Understanding how Salmonella Typhi infects humans (Bottlenecks)

You are invited to take part in a study to investigate typhoid fever and how the typhoid bacteria causes disease.  The study is being run by the Oxford Vaccine Group which is part of the University of Oxford.

If you are aged 18 to 60 years old, in good health and live in the Oxford area, then you may be eligible to take part in the study. We will provide reimbursement for your time, inconvenience and travel. The total study participation time is 6 months.


Typhoid fever is an infection caused by the bacteria Salmonella Typhi. Although typhoid fever is rare in the UK, it is a major problem in developing countries, affecting up to 22 million people and resulting in many deaths every year. Access to clean water and sanitation facilities could help to eradicate typhoid infection, however, this is difficult to implement in resource poor countries. The use of effective vaccines against typhoid could also help to control the spread of disease. The currently used typhoid vaccines are only moderately effective in preventing infection in people who have been immunised. New typhoid vaccines have been developed to overcome these problems, but more research and information is needed to study how well these vaccines work before they can be routinely used.

In this study, we are aiming to understand more about the Salmonella Typhi bacteria and how it causes disease. In particular, we want to understand how Salmonella Typhi can escape from the intestine, enter the bloodstream and cause typhoid fever. Our goals are to better understand typhoid fever and contribute to development of new vaccines against Salmonella Typhi.

Study Goals

In this study we will be undertaking a ‘challenge’ with two strains of the typhoid bacteria (Salmonella Typhi). Participants will be exposed to live Salmonella Typhi under tightly controlled circumstances, by asking them to swallow a drink that contains the bacteria. After the challenge we will closely monitor participants for a period of two weeks and treat participants with antibiotics as soon as they show any symptoms of infection.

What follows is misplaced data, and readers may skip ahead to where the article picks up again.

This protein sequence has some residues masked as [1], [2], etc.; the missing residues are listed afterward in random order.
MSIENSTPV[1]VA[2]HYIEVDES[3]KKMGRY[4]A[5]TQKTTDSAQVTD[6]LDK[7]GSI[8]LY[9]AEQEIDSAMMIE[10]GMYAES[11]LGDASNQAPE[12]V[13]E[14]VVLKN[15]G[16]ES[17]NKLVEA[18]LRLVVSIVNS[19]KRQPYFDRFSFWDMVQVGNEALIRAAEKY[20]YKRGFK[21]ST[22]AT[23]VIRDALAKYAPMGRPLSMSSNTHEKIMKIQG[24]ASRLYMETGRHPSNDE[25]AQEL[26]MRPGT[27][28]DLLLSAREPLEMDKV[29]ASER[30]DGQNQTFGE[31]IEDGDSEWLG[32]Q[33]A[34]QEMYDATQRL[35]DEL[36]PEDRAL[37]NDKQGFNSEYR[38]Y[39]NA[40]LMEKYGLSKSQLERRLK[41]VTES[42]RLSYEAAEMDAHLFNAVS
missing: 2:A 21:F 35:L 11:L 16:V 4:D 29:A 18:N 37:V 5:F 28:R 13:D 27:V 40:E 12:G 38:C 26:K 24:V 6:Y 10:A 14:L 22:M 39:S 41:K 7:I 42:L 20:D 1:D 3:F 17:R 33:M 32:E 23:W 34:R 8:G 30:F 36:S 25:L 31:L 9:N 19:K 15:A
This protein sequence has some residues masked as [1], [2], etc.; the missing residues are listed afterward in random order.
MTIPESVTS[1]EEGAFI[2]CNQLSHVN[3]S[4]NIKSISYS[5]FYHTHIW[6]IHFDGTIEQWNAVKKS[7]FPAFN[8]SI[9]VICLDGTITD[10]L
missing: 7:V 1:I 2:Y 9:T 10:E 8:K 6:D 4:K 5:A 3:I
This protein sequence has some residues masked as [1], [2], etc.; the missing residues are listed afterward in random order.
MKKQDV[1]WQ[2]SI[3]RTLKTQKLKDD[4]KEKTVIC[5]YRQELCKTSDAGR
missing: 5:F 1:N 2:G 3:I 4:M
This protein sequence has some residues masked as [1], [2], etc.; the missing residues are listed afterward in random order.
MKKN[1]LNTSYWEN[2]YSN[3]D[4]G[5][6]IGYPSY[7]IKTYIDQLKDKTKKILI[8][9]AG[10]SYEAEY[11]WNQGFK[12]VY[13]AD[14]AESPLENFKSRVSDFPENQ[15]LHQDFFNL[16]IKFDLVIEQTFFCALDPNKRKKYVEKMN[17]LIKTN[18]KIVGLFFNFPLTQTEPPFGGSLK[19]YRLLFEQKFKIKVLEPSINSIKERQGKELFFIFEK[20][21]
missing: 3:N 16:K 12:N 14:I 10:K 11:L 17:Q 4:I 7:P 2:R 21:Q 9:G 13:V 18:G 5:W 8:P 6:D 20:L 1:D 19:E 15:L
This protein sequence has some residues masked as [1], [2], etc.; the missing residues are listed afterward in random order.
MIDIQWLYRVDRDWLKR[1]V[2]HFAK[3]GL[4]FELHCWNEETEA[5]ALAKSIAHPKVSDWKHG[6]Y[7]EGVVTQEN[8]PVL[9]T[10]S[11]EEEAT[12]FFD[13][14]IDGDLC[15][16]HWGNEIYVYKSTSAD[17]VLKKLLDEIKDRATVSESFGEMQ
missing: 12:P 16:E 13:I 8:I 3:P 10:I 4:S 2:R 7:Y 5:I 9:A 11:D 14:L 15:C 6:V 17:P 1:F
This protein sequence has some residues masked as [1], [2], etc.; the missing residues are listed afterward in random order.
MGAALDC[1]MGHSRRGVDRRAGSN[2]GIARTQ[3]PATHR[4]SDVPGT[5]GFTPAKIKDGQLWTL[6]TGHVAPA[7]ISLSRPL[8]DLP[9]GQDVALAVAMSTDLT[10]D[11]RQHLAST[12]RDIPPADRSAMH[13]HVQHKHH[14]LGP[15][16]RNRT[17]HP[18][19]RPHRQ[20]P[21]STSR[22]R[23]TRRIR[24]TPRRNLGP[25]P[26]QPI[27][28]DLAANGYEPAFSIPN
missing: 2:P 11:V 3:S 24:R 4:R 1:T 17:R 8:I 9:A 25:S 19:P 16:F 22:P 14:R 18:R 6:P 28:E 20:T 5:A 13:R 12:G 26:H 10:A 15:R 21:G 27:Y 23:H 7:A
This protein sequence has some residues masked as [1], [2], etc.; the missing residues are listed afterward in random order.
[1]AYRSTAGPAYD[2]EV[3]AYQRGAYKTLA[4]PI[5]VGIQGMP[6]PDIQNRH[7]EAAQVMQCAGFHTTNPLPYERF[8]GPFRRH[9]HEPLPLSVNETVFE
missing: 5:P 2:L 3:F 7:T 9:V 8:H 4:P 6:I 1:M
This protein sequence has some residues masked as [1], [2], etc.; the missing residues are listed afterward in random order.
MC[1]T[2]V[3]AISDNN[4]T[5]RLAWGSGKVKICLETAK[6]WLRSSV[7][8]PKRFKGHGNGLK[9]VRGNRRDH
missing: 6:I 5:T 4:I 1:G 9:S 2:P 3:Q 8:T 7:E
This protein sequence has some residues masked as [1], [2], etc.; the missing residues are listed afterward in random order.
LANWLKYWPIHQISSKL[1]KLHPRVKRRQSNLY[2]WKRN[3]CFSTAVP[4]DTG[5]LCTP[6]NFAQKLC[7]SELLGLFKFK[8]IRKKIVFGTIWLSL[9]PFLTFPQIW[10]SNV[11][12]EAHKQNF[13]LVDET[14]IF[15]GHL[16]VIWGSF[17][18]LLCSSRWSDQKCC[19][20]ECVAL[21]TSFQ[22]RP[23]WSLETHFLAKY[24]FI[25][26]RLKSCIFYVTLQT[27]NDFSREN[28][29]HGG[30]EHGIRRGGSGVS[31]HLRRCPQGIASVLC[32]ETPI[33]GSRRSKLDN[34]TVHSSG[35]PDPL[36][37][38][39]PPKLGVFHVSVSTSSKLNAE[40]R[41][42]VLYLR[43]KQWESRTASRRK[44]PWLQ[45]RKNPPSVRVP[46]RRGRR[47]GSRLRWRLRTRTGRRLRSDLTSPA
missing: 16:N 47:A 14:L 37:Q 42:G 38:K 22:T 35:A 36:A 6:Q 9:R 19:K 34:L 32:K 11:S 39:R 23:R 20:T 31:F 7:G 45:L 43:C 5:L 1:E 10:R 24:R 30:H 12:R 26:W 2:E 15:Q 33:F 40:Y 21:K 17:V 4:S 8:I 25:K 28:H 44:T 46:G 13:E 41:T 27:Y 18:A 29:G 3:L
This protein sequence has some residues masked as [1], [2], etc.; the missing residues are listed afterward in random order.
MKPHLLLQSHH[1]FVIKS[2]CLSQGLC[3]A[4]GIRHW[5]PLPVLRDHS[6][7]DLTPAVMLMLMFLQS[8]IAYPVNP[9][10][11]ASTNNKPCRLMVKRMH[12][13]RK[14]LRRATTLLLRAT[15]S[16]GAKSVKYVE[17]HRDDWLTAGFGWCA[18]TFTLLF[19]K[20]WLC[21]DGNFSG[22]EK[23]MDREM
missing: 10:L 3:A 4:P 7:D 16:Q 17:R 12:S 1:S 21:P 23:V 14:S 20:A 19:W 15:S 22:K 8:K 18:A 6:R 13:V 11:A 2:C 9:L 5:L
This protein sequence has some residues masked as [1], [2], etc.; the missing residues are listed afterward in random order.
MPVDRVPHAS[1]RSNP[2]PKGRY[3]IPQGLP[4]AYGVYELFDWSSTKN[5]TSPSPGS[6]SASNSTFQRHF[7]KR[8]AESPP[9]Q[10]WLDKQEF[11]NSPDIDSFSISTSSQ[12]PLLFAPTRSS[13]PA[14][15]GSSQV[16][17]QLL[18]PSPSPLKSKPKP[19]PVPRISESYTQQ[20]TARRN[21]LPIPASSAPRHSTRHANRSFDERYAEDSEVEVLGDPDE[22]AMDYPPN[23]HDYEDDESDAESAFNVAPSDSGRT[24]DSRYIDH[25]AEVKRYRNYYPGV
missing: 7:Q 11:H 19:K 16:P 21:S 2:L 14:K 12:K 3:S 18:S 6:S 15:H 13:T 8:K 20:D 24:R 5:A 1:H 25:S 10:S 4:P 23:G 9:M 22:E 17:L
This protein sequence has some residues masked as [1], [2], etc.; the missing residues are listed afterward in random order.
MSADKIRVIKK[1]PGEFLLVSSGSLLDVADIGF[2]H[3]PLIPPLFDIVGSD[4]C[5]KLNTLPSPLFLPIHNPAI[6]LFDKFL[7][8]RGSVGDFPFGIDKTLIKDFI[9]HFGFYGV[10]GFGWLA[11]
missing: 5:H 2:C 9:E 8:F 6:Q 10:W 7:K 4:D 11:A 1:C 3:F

Challenge with a single strain of Salmonella Typhi or Paratyphi has been undertaken by over 400 participants in previous Oxford Vaccine Group studies since 2011.

This study is designed to investigate the ‘bottlenecks’ hypothesis which suggests that just a single typhoid bacterium escaping into the bloodstream is enough to cause illness. Participants in this study will be challenged with a 1:1 ratio of a ‘normal’ strain of the typhoid bacteria, called the wild-type strain, and a modified strain of the typhoid bacteria that is not able to produce the typhoid toxin, called the toxin-negative strain. We know that by giving a specific dose of the wild-type strain of Salmonella Typhi, 60% to 70% of people exposed to the bacteria will develop typhoid infection. Participants taking a mixture of the bacteria will likely develop typhoid infection at the same rate. We will then look to see if the typhoid infection is caused by one or other of the two strains or both together. Whichever of these outcomes we detect will give us important information on how the Salmonella bacteria cause typhoid fever and could lead to new approaches to developing a vaccine against typhoid.

The Oxford Vaccine Group, University of Oxford, is based in the Centre for Clinical Vaccinology and Tropical Medicine in the Churchill Hospital site.

Further Information

Before you decide whether you would like to take part, it is important for you to understand exactly what the study is about and what participation would involve.

If you would like to find out more, please read the Study Information Booklet Study Information Booklet  and if you are interested in joining the study please visit https://trials.ovg.ox.ac.uk/trials/bottlenecks#webform-client-form-109  where you can access the screening questions and register your interest.

If you would like any further information regarding the study please contact us on:

Email info@ovg.ox.ac.uk, Tel: 01865 611400

Online Screening Questions

4. Have you lived in a country where there is typhoid disease for more than 6 months? (Typhoid is prevalent in the following regions: South Asia – e.g. India, Pakistan, Southeast Asia

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